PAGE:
Question Used-Car Managers

How long has your pre-owned vehicle manager been in position in your store? Are they doing a good job? Are they successful? Okay, last question: how do you know? There is a good chance your pre-owned vehicle manager has been in position in your store less than a year. I would give equal odds that the only way you determine if they are effective or not is by looking at the results on the financial

How long has your pre-owned vehicle manager been in position in your store? Are they doing a good job? Are they successful? Okay, last question: how do you know?

There is a good chance your pre-owned vehicle manager has been in position in your store less than a year. I would give equal odds that the only way you determine if they are effective or not is by looking at the results on the financial statement at the end of the month.

Of course, the problem with this is there is no way to go back and change what was. Get too many bad results, and you're looking for a new manager.

Many general managers and some owners came from a predominantly new-car background with very limited used-car experience. This lack of knowledge as to what makes a great pre-owned vehicle manager leads to a natural tendency to make judgments based solely on results and not the behaviors that produce desired results.

Don't get me wrong, we are a results-based business. But do you know what a pre-owned vehicle manager should be doing on a daily basis to get good results? If your only answer is “sell cars, make gross,” you don't know.

So how do you know if you have the right guy or gal running your pre-owned vehicle department? Following is a list of questions based on the key components of pre-owned vehicle management that your pre-owned vehicle manager should be able to answer daily.

Forecast: What is our sales/gross forecast for this week, this month? Do we have enough sales people to make forecast? What is our current pace to forecast?

Reconditioning: How many vehicles do we have in process? What is the average cycle time? What is the average reconditioning cost per unit? What is our cycle time goal?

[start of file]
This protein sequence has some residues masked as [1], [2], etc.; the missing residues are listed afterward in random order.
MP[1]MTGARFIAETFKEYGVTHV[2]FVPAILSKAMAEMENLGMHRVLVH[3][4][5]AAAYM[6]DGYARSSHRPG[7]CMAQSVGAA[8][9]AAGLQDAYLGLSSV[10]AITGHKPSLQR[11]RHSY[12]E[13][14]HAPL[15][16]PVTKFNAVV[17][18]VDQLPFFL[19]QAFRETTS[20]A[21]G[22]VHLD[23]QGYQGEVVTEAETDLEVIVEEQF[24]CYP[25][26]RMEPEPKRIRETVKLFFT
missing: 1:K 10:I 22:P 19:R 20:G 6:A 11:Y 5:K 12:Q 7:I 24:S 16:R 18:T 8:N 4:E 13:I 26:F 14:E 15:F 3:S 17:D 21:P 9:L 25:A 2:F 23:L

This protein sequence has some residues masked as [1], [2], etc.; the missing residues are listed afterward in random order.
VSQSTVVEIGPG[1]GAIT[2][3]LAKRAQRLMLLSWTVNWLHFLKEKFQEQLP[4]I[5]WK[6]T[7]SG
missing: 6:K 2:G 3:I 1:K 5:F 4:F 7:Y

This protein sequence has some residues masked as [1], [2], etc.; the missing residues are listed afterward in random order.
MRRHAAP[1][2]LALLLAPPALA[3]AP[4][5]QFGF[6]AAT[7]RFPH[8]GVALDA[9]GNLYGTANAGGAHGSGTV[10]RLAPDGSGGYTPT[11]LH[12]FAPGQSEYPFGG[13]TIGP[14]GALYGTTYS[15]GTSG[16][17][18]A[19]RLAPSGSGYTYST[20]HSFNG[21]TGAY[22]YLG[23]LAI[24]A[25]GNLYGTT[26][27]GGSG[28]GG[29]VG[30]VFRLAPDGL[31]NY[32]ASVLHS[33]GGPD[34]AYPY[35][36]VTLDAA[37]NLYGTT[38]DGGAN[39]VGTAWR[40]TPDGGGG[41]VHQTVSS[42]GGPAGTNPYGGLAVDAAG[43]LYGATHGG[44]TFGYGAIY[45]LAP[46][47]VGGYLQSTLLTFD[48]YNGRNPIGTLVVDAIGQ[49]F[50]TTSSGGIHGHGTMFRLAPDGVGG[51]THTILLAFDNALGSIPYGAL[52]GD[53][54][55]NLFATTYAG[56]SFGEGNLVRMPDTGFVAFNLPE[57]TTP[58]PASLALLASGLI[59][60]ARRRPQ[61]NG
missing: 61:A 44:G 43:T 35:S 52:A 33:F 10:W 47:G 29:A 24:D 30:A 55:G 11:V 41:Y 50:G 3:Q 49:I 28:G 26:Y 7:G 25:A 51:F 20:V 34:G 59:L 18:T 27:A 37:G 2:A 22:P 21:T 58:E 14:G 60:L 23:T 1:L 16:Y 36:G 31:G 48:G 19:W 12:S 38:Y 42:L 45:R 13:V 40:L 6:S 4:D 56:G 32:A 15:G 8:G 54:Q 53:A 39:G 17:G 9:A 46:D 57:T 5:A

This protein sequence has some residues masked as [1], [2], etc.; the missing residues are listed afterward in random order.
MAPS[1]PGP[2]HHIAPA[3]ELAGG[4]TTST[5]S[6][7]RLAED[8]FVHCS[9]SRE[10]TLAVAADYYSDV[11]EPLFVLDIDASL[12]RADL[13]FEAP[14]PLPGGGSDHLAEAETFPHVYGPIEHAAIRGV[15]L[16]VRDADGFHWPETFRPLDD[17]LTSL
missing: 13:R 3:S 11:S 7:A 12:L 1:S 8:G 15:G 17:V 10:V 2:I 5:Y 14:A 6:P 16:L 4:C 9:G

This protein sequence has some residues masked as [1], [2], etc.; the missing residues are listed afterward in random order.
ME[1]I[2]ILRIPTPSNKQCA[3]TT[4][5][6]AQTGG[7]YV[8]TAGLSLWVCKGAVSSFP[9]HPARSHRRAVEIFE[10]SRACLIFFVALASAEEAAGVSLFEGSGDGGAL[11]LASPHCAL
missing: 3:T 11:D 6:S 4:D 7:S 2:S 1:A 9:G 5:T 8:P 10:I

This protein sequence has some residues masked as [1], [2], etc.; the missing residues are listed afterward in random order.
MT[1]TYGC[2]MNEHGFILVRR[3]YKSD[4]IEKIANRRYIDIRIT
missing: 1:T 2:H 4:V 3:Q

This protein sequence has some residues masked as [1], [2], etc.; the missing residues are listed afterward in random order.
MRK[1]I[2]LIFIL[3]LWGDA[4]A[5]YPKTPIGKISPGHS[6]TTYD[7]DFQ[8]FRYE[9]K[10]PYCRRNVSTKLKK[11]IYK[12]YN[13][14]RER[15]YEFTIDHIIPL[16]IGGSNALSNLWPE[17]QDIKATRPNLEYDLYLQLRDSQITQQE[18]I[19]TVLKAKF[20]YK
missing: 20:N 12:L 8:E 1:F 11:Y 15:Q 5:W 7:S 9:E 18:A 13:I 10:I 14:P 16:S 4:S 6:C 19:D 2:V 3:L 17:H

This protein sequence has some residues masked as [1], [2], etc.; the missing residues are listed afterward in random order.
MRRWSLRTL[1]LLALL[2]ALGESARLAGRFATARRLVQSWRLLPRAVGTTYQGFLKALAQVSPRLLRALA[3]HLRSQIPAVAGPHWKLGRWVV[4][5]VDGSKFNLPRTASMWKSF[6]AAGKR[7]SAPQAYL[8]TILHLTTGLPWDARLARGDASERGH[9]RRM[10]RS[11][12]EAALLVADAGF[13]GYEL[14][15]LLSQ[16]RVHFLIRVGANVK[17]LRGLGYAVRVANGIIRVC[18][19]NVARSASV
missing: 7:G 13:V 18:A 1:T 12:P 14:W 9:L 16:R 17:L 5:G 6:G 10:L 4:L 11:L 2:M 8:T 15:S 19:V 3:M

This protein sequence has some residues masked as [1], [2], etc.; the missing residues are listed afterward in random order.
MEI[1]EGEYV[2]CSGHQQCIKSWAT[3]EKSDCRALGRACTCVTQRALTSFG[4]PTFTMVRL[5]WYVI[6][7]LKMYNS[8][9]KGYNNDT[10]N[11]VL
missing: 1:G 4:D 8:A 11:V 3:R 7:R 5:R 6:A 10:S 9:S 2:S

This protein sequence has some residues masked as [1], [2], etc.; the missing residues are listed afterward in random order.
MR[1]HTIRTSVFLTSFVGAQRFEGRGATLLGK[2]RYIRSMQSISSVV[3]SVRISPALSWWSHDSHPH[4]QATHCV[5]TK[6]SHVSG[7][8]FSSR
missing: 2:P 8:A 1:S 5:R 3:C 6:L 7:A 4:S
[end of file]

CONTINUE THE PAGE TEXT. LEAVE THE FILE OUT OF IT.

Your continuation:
Inventory: How many unit days' supply do we have? How many dollar days' supply? Why did you buy a particular vehicle? How fast does it turn and what is the average margin we realize? How many certified units? How many as-is “C” cars or transportation units? How many units in stock are 15-16, 30-31 and 48-and-over days old? What are you doing with them? Where are the five oldest vehicles in stock? How are you sourcing the right inventory at the right price?

Pricing: How is the retail inventory priced compared to the current market? Is the pricing up to date and correct in the dealer management system?

Internet: How many pre-owned on the web? Are the pictures consistent and good quality? How many pictures per unit? What is in the background of the pictures? What percentage of the inventory has pictures? Do they all have good information regarding the unit? What can we do to improve our site?

Appraisal: How many appraisals have we done? What is our appraisal-to-trade ratio? Who appraised the trade? How many times are we bumping an appraisal? Why?

Lot/Merchandising: Did you walk the lot today? Are vehicles clean and priced. Are stickers, buyer guides and addendums in place? Are information/value folders on every vehicle that we can show the customer? What is in the folder? Is it presented to every potential customer during the sales process? What do the sales offices look like? Do we have point-of-sale materials on the certified pre-owned units?

Wholesale: How are we disposing of unwanted inventory? Are we under our turn policy? What is our wholesale forecast profit/loss? What is the wholesale profit/loss MTD? What is the variance from forecast? Why?

There is an old saying that lawyers use: “Never ask a question if you don't already know the answer.”

Success is the result of sound process and good behaviors. Before you look for the new “wunderkind” to run the pre-owned operation, ask yourself how much time you spent ensuring the correct behaviors were taught and implemented.

A number on the financial statement has never sold a single vehicle.

Tony Albertson is executive conference moderator for NCM Associates. He is at [email protected].

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